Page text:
The Emilia Romagna region was, and remains a significant diverse, historical, and naturally beautiful region of northern Italy. It lies between the River Po, (an important Italian waterway), to its north, the Apennine Mountains to the south and the Adriatic Sea to the east. Emilia Romagna is known for its varied landscapes, medieval cities, rich gastronomy, and coastal resorts.
The name itself, Emilia Romagna, reveals its historical origins with evidence of populations dating as far back as Paleolithic and Neolithic times.
The famous Roman road, Via Emilia, was constructed by Marco Emilio Lepido in 187 BC during the Roman Conquest, to connect Rome with the Roman cities Rimini and Piacenza. Today there is remaining evidence of settlements along the road. Further evidence of Roman origins can be seen from the air, as the land was divided among the soldiers after the war campaigns, and today follows that same pattern called centuriae.
Emilia refers to the northern provinces of the region; Piacenza, Reggio Emilia, Parma, Moderna, Ferrara and most of Bologna. Romagna refers to the smaller, south eastern provinces of Ravenna, Forli-Cesena, Rimini and part of Bologna located east of the Sillaro River. This area was dominated by the Romans for longer than the rest of the peninsula and continued to be called Romaniola or Romadiola, adhering to Roman exarchate rule.
Mountains, Forests, Hills, Coastal and Large Plains
Its geographical position gives the region variations of climate and landscape. These variations have shaped the foods, wines, politics and languages of Emilia Romagna to create a beautiful cultural tapestry to explore.
The Po Valley, La Pianura Padana, to the north, is characterized by the anthropization of the region. Since the Roman era, the flat lands around the River Po have been reclaimed and cultivated, producing fertile fields of wheat, corn, sugar beets, vegetables, and fruit orchards. In the small area of Ferrara even rice is grown.
The climate varies from hot and humid in the summer months, cold and damp in the winter, (known for its winter mists), to the mild and pleasant spring and autumn months.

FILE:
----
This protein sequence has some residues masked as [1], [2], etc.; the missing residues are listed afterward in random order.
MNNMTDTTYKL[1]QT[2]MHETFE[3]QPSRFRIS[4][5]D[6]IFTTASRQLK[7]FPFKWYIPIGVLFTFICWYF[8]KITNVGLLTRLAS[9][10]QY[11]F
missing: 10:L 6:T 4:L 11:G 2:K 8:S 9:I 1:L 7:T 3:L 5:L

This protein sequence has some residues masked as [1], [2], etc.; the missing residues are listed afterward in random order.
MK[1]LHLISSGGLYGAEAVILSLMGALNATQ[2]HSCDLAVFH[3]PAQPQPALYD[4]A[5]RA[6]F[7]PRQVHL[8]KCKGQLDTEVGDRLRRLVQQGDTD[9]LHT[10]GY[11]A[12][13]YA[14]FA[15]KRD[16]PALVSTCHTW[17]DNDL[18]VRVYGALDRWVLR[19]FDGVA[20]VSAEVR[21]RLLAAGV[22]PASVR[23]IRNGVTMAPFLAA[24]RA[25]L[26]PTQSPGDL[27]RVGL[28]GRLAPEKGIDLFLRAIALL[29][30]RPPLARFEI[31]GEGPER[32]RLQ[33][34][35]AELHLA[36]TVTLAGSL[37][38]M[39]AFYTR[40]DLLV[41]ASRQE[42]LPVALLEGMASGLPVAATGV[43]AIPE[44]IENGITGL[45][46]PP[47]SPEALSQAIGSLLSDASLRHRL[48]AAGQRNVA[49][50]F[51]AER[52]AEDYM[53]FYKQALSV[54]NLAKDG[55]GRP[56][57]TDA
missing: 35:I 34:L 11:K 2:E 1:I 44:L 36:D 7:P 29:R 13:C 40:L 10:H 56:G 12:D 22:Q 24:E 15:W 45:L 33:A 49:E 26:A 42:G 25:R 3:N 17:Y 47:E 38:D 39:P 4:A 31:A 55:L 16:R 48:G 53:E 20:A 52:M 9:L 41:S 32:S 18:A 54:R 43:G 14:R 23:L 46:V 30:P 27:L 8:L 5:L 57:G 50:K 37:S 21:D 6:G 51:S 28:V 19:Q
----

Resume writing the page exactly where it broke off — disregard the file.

Numerous archaeological excavations of the area provide evidence of past civilizations. Including that of Bronze Age villages built on stilts (3000BC), Villanovan (10th century BC). Etruscan (6th century BC), Roman (2nd century BC), Medieval (5-15th centuries AD) and Renaissance (14-17th centuries). As a constant reminder of these times the plains are dotted with numerous examples of the differing styles of architecture through fortifications, towers, churches, cathedrals, shrines, monasteries, villas and palaces.
The closer you get to the mouth of the river and Adriatic coastal areas the more the environment changes. Besides the rice fields there are large salt marshes covering the Po Delta Park. The most famous are at Comacchio and Cervia. The salt marshes are important for both the economy and the ecosystem, through food production dating back to ancient times at the same time providing habitat for wildlife. Both coexist harmoniously. The marshes are a haven for birdwatchers with the pink flamingos being of particular interest. They can be explored on foot or even by canoe.
For those who prefer cultural activities and attractions, these low areas hold the hidden jewels of Pomposa with its abbey, the canals of Comacchio, and the magnificent mosaics of Ravenna and Classe. This area is home to the ancient pine forest mentioned by Dante Alighieri in the Divine Comedy and by Giovanni Boccaccio in the Decameron, perfect for long strolls through the Mediterranean countryside.
Since the late nineteenth century the Romagna Riviera has best been known as a holiday destination. It offers a combination of sun, sea and entertainment. Its landscape, climate, cultural history, architecture, hospitality and excellent food all make it a desirable destination to escape, enjoy and relax.
Many of the beach facilities and businesses are still owned by local families who have changed with the times to offer and reflect what today’s society desires: all kinds of sports, babysitting and play activities, beaches for pets, and nightclubs and discos on the beach. Rimini is known as a capital of nightlife but there are also major attractions at Riccione, Cattolica, Cesenatico, Cervia, Milano Marittima, Lidi Ravennati and Lidi Ferraresi.
In the hinterland, south-west of Rimini and Riccione, on Mount Titano stands the city of San Marino, one of the smallest countries in Europe. Admired for its walls and towers which surround the splendid historic center. It is a popular destination for both locals and tourists, because its low tax rates have created shopping centers and outlets offering more affordable, quality shopping.
Continuing north-west in the Apennines, lies Vena del Gesso Romagnola, a charming, and different landscape made almost exclusively of chalky outcrops within the hilly slopes. Nestled in the midst of this is the capital, Bologna. South-west of the city, the soft hills again turn into mountain ranges, up to Corno alle Scale and Monte Cimone, the most popular ski resorts in the region, along with Monte Cusna just north of Reggio Emilia. Continuing to the north-east, the Parma and Piacenza Apennines meet creating mystical scenes in which to get lost in nature between lakes, springs, woods, ancient medieval paths, castles and spas such as Salsomaggiore and Tabiano.
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